We may be tempted to read these verses to say that God will bring good out of everything. While He can and does redeem pain in our lives, these verses speak of being conformed to God's image through our suffering.

"If we are willing to sit still and let God work, we will find ourselves being transformed into the image of Jesus," says Pastor Paul Daniel Jackson, a pastor at a church in Tucson.

And Jackson speaks from experience.

His wife, Jodee, suffered with breast cancer before passing away in 2002.

"Though this horrendous experience, God did incredible things. Her mother accepted Jesus Christ as Savior…God also changed those who cared for her. Our lives were enriched by suffering [Emphasis mine]."

Simply put, when we seek God through His Word and prayer, we find Jesus. Remember, Jesus understands our pain because he, too, suffered.

We read the words of Psalm 22:1: "My God, my God, why have you forsaken me? Why are you so far from saving me, so far from the words of my groaning?"

Did God abandon His Son in His hour of need? We find the answer three days later—God raised Him from the dead! Because of this promise, we have hope for our future.

"My grace is sufficient for you, for my power is made perfect in weakness" (2 Corinthians 12:9).

Copyright © 2007 Mary J. Yerkes. Used with permission. All rights reserved.


1Tada, Joni Eareckson and Steven Estes, When God Weeps—Why Our Sufferings Matter to the Almighty, Grand Rapids, Zondervan Publishing House, 1997, p. 8.
2Piper, John and Justin Taylor, Suffering and the Sovereignty of God, Wheaton, Crossway Books, 2006, p. 112.



Denise said...

Thanks for sharing this.

He & Me + 3 said...

Aren't you so glad that there is someone who knows exactly what you are going through...even chronic illness, us on Earth may not be able to totally sympathize or empathize the pain some people are in, but our Great High Priest knows all our pains...He has been there and suffered too. God is so good!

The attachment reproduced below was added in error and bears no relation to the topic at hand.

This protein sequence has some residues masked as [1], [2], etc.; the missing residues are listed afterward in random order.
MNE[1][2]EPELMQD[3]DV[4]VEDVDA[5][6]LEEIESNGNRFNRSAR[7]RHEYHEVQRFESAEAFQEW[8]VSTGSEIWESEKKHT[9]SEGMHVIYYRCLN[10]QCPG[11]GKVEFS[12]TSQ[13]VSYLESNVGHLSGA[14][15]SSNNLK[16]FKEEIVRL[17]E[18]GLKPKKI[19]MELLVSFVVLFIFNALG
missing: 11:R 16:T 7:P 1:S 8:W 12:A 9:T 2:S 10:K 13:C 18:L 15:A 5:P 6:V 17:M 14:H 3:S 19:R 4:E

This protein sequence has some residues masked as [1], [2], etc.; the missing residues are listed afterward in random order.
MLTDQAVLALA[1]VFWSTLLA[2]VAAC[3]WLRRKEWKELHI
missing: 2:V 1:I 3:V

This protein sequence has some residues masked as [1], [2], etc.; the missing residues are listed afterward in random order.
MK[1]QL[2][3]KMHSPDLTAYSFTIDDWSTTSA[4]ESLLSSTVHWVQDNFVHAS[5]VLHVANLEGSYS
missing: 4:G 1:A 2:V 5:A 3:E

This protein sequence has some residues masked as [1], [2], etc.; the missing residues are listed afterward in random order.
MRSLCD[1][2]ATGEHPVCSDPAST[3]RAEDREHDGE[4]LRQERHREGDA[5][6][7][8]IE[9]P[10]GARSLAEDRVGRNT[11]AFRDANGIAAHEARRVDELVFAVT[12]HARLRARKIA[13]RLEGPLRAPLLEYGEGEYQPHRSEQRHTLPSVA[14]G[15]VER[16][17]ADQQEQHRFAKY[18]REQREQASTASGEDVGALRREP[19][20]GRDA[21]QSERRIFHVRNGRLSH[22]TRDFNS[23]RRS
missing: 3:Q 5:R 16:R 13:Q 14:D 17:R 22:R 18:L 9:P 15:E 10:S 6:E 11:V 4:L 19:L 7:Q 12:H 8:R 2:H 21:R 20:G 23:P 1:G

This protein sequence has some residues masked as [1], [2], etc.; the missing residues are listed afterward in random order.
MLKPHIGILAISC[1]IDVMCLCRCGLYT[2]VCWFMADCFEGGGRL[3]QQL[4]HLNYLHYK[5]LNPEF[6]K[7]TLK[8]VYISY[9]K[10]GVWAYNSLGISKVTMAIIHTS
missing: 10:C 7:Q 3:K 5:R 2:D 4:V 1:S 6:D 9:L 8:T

Marsha said...

Wonderful post, sis. Even in out in the bush I heard of folks making comparisons like that... I go to church and they don't so why am I suffering.

Christianity is not an amulate we use to ward off "evil spirits" and suffering. Instead, we are INVITED into the fellowship of His sufferings. These momentary, light afflictions that will one day disappear when we are forever with Him.

In reading the Psalms, we see so much written about suffering and hardship. What sweet comfort we find when we run to Him.

Love you.

Sunny Shell said...

Amen sister! Thank you for sharing this! Great truths to meditate on! Wonderful words from the wise who's been there, done that and especially wonderful counsel straight from God's word. Just what I needed today!

Bless you for posting this!

Peggy said...

Blessings Michele...Such wonderful insights on suffering and pain. Certainly anyone with chronic illnesses or suffering silently questions why, but is able to shed such light to others when they are burdened with anything. You have shared such wonderful insights!
Truly you've been touched by the hands of God & seen His face!

Thank you for sharing with Mission 4 Monday and all your readers a much needed message from a heart that knows! May Our Lord draw you closer this season with His love & blessings on your life!